- Immigration judges are management employees who can't unionize, labor panel had said
- AG Merrick Garland faced pressure from unions and Democrats to recognize union
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(Reuters) - The U.S. Department of Justice has dropped its opposition to an immigration judges union's bid to overturn a labor panel's Trump-era ruling that decertified the union.
DOJ's Executive Office for Immigration Review (EOIR) on Friday withdrew its opposition to the National Association of Immigration Judges' motion for reconsideration of the November ruling, which said the judges were management employees who cannot unionize under federal law.
The move came as DOJ and Attorney General Merrick Garland faced pressure from Democrats in Congress and other labor unions to withdraw opposition to the pending motion for reconsideration and voluntarily recognize the NAIJ and restore its ability to collectively bargain on behalf of its members.
San Francisco-based Immigration Judge Dana Marks, the president emeritus of the NAIJ, said on Monday that DOJ withdrawing its opposition may put pressure on the FLRA to reverse its ruling, since it means that no party supports the authority's position.
Marks, who said she was speaking in her capacity as an officer of the NAIJ and not as a judge, said the FLRA decision was deeply flawed and should be overturned.
"I'd flunk a first-year law student who didn’t realize that we are a trial court. We don’t set precedent and we don’t influence policy," she said.
Immigration judges, who are employees of EOIR, preside over matters involving immigrants' rights to enter or remain in the United States. About 470 judges are members of the NAIJ, which is represented in the case by Latham & Watkins.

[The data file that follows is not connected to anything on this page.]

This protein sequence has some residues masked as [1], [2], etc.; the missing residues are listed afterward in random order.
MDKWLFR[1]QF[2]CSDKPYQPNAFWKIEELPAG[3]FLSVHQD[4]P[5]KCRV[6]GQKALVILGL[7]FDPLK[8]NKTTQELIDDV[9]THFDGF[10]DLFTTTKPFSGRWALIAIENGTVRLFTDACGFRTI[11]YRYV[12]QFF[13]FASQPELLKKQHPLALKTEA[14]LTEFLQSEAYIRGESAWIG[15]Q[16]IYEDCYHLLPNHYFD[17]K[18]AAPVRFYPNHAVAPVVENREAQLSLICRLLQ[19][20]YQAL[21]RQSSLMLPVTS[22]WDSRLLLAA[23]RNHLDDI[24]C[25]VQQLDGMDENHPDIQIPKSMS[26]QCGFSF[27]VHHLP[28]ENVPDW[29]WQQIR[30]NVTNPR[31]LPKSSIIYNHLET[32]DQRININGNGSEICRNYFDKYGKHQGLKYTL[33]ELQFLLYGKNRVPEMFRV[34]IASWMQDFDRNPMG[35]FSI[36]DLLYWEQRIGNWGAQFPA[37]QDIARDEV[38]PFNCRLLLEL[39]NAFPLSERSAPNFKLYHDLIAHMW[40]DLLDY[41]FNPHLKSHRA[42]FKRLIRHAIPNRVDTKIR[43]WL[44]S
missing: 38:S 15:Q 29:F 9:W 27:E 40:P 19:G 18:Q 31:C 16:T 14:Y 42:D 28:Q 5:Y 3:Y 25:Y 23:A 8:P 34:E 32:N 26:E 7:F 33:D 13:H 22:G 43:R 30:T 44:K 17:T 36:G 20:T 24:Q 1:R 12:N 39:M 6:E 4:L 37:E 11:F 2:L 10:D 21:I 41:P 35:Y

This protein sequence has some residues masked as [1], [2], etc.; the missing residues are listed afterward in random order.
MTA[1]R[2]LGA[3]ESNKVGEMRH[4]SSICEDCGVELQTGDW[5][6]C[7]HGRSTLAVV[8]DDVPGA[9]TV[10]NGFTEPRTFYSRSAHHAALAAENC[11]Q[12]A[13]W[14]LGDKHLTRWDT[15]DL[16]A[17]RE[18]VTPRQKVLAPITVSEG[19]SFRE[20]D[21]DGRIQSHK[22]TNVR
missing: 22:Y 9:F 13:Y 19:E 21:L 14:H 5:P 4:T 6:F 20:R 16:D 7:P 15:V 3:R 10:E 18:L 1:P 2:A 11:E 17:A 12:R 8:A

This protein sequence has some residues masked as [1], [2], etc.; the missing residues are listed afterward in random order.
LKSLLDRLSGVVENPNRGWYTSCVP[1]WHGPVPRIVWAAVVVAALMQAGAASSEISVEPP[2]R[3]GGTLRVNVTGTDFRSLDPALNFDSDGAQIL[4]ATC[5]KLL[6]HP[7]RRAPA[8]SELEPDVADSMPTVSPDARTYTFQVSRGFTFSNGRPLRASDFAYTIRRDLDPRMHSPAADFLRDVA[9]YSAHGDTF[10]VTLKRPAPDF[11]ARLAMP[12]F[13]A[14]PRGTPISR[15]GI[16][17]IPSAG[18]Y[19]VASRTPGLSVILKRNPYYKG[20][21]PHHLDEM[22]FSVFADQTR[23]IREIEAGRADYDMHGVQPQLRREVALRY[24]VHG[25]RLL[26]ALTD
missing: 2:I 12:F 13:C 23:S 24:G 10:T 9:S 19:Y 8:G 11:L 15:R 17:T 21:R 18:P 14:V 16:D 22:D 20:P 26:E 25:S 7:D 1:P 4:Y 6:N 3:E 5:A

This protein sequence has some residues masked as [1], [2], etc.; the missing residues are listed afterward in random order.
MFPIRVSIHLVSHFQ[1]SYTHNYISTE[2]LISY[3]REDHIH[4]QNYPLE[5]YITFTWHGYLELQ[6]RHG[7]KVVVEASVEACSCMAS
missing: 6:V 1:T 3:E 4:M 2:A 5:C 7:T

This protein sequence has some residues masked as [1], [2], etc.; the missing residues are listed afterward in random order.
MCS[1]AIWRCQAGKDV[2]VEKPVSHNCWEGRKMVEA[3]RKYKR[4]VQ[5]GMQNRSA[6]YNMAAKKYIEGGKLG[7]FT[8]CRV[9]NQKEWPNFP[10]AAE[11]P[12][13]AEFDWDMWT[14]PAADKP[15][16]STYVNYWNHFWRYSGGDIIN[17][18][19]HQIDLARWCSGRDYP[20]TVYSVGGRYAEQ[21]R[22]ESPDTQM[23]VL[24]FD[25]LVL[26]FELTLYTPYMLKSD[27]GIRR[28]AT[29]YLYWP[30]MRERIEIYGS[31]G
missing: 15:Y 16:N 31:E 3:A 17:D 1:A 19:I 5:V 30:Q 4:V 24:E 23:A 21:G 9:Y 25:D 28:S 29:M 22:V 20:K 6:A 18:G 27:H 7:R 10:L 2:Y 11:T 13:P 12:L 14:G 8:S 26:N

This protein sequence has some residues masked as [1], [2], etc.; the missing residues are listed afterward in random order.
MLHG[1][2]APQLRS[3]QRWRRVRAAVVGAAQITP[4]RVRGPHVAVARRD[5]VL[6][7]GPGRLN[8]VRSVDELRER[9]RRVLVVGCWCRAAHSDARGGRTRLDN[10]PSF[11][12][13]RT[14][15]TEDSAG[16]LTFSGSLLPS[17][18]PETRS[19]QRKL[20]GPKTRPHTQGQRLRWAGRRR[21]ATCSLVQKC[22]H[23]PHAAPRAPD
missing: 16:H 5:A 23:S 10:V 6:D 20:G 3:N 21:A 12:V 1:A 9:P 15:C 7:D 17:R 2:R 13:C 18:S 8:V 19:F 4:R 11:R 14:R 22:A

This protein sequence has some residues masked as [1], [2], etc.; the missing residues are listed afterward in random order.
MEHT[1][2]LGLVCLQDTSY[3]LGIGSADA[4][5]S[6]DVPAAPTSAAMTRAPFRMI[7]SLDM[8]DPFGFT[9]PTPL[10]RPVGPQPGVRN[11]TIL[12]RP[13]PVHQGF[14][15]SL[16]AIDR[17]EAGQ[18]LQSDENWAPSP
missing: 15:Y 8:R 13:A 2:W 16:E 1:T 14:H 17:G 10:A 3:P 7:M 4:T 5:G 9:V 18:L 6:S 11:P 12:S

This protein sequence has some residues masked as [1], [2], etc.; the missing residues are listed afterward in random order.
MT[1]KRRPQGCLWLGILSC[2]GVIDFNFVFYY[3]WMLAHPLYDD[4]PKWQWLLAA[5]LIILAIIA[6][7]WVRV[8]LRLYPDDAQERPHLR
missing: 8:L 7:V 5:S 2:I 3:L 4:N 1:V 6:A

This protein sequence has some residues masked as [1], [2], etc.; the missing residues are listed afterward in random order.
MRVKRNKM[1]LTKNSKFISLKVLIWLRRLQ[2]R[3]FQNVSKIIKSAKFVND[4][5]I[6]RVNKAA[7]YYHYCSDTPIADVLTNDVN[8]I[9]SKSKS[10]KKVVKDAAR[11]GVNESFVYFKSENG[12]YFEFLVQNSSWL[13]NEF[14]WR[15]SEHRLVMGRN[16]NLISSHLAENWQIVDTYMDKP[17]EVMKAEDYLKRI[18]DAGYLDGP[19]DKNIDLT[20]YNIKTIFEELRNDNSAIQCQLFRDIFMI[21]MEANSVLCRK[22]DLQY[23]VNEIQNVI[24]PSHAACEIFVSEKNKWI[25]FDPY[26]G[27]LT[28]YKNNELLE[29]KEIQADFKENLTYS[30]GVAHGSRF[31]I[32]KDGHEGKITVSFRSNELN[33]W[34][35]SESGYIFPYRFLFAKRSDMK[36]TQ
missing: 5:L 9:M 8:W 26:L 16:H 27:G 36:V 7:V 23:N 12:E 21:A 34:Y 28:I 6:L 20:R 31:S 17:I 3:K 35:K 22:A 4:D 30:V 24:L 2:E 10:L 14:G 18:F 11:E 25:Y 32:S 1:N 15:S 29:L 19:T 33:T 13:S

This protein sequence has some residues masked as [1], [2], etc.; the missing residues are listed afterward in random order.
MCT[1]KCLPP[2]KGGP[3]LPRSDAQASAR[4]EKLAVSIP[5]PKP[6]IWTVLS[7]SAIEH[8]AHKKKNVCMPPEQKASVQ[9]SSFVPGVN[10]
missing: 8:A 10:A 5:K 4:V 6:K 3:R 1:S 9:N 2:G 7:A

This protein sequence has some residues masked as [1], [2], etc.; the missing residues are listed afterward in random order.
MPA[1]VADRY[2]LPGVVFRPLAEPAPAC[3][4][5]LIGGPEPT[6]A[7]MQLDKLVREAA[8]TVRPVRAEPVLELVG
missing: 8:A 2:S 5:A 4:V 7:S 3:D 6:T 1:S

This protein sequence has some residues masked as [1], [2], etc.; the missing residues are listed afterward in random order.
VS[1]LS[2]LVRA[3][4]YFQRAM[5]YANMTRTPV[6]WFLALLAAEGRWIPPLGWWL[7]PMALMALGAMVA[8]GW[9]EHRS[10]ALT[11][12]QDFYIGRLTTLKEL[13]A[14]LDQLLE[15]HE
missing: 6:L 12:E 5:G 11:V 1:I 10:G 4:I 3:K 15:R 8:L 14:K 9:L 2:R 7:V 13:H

In a 2000 case, the FLRA rejected the claim that all immigration judges are management employees under the Federal Service Labor-Management Relations Statute because they make new policy by issuing decisions.
The agency at the time said the judges merely apply the law, and their rulings are subject to review by the Board of Immigration Appeals.
DOJ in a 2019 petition said that since then, the number of cases heard by judges has skyrocketed. As a result, far more of their decisions are never reviewed by the BIA and can set precedent for future cases, the department argued.
The petition came amid vocal opposition by the NAIJ to various Trump-era policies, including rules limiting immigration judges' discretion and requiring them to seek permission before speaking publicly or publishing writings about their jobs.
The FLRA's regional director in Washington D.C. disagreed with DOJ last July and dismissed its petition.
But the FLRA in a 2-1 decision in November decertified the union, saying immigration judges influence DOJ policy through the decisions they render in individual cases.
FLRA Member Ernest DuBester, the panel's only Democrat, in a lengthy dissent accused his colleagues of acting in haste and inexplicably parting with longstanding precedent.
Biden in January designated DuBester as the chair of the FLRA, and formally nominated him for the post last week.
The case is U.S. Department of Justice Executive Office for Immigration Review and National Association of Immigration Judges, Federal Labor Relations Authority, No. WA-RP-19-0067.
For EOIR: Charles Barksdale of the Executive Office for Immigration Review
For the NAIJ: Margaret Tough of Latham & Watkins, Richard Bialczak